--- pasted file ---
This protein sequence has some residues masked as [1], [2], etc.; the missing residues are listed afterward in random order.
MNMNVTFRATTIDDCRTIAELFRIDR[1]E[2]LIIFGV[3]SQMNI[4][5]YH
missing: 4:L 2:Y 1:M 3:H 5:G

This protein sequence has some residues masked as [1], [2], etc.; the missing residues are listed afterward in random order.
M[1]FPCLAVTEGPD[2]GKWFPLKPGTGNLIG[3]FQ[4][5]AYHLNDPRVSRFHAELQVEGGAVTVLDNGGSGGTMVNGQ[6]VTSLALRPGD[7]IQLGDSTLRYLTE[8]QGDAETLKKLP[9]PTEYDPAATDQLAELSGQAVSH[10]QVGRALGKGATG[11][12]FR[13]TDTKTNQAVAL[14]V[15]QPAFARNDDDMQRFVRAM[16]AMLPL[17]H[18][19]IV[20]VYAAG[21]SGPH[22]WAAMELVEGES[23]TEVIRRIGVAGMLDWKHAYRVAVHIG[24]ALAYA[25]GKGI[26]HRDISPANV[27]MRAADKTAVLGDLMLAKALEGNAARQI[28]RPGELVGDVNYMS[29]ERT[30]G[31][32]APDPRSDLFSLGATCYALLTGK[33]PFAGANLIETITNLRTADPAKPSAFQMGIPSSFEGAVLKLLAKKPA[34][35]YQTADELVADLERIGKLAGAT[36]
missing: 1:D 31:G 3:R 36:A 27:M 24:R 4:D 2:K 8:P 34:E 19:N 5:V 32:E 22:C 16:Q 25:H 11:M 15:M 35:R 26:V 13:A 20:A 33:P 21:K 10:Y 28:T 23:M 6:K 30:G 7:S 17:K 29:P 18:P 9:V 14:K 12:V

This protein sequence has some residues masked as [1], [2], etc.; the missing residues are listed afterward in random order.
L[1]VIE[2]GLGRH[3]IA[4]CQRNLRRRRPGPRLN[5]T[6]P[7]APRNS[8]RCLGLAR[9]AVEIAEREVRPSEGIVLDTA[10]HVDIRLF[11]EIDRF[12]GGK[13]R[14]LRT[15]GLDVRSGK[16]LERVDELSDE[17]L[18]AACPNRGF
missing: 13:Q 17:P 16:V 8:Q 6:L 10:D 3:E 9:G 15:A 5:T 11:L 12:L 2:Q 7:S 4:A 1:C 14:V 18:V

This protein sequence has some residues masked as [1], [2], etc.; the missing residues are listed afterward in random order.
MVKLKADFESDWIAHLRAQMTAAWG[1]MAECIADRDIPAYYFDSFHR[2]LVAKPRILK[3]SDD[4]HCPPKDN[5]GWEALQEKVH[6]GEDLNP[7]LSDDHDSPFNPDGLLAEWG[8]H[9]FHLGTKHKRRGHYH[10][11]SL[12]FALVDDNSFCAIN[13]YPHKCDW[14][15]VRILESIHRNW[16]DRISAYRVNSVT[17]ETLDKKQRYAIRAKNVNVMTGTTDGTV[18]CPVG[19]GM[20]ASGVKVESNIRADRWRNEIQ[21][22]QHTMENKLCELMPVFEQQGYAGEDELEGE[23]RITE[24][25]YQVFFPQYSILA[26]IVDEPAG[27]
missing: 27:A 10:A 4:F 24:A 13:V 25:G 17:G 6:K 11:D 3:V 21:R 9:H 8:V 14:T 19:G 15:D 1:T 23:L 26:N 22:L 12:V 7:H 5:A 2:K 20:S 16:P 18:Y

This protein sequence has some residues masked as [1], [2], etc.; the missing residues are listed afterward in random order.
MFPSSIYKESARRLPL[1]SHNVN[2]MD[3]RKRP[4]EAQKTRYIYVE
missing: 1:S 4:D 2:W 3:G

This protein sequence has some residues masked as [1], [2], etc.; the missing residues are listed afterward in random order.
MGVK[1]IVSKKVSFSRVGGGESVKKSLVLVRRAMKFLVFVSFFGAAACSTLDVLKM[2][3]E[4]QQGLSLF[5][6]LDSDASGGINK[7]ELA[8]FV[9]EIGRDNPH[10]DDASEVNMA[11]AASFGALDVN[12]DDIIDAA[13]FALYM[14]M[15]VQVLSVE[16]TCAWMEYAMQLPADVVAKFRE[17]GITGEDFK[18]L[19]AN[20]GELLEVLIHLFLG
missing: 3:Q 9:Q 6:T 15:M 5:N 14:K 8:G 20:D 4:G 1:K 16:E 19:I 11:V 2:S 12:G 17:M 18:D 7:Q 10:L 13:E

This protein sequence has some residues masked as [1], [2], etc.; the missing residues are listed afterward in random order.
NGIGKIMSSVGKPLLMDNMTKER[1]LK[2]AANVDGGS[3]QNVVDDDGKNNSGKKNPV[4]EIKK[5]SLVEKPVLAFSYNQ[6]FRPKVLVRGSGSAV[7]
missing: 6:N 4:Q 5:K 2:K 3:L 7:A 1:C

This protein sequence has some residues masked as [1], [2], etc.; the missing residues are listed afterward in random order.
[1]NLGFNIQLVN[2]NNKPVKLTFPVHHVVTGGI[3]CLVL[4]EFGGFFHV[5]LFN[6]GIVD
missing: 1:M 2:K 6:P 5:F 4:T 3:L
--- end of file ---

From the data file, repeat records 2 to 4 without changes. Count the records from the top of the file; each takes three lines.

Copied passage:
This protein sequence has some residues masked as [1], [2], etc.; the missing residues are listed afterward in random order.
M[1]FPCLAVTEGPD[2]GKWFPLKPGTGNLIG[3]FQ[4][5]AYHLNDPRVSRFHAELQVEGGAVTVLDNGGSGGTMVNGQ[6]VTSLALRPGD[7]IQLGDSTLRYLTE[8]QGDAETLKKLP[9]PTEYDPAATDQLAELSGQAVSH[10]QVGRALGKGATG[11][12]FR[13]TDTKTNQAVAL[14]V[15]QPAFARNDDDMQRFVRAM[16]AMLPL[17]H[18][19]IV[20]VYAAG[21]SGPH[22]WAAMELVEGES[23]TEVIRRIGVAGMLDWKHAYRVAVHIG[24]ALAYA[25]GKGI[26]HRDISPANV[27]MRAADKTAVLGDLMLAKALEGNAARQI[28]RPGELVGDVNYMS[29]ERT[30]G[31][32]APDPRSDLFSLGATCYALLTGK[33]PFAGANLIETITNLRTADPAKPSAFQMGIPSSFEGAVLKLLAKKPA[34][35]YQTADELVADLERIGKLAGAT[36]
missing: 1:D 31:G 3:R 36:A 27:M 24:R 4:D 2:K 8:P 34:E 19:N 5:V 32:E 22:C 16:Q 25:H 11:M 15:M 35:R 26:V 13:A 20:A 33:P 21:K 10:Y 28:T 23:M 6:K 30:G 7:S 17:K 29:P 18:P 9:V 14:K 12:V

This protein sequence has some residues masked as [1], [2], etc.; the missing residues are listed afterward in random order.
L[1]VIE[2]GLGRH[3]IA[4]CQRNLRRRRPGPRLN[5]T[6]P[7]APRNS[8]RCLGLAR[9]AVEIAEREVRPSEGIVLDTA[10]HVDIRLF[11]EIDRF[12]GGK[13]R[14]LRT[15]GLDVRSGK[16]LERVDELSDE[17]L[18]AACPNRGF
missing: 13:Q 17:P 16:V 8:Q 6:L 10:D 3:E 9:G 15:A 5:T 11:L 12:L 2:Q 7:S 4:A 1:C 14:V 18:V

This protein sequence has some residues masked as [1], [2], etc.; the missing residues are listed afterward in random order.
MVKLKADFESDWIAHLRAQMTAAWG[1]MAECIADRDIPAYYFDSFHR[2]LVAKPRILK[3]SDD[4]HCPPKDN[5]GWEALQEKVH[6]GEDLNP[7]LSDDHDSPFNPDGLLAEWG[8]H[9]FHLGTKHKRRGHYH[10][11]SL[12]FALVDDNSFCAIN[13]YPHKCDW[14][15]VRILESIHRNW[16]DRISAYRVNSVT[17]ETLDKKQRYAIRAKNVNVMTGTTDGTV[18]CPVG[19]GM[20]ASGVKVESNIRADRWRNEIQ[21][22]QHTMENKLCELMPVFEQQGYAGEDELEGE[23]RITE[24][25]YQVFFPQYSILA[26]IVDEPAG[27]
missing: 27:A 10:A 4:F 24:A 13:V 25:G 17:G 6:K 11:D 3:V 21:R 9:H 8:V 14:T 19:G 15:D 1:T 23:L 26:N 22:L 12:V 7:H 5:A 2:K 20:S 16:P 18:Y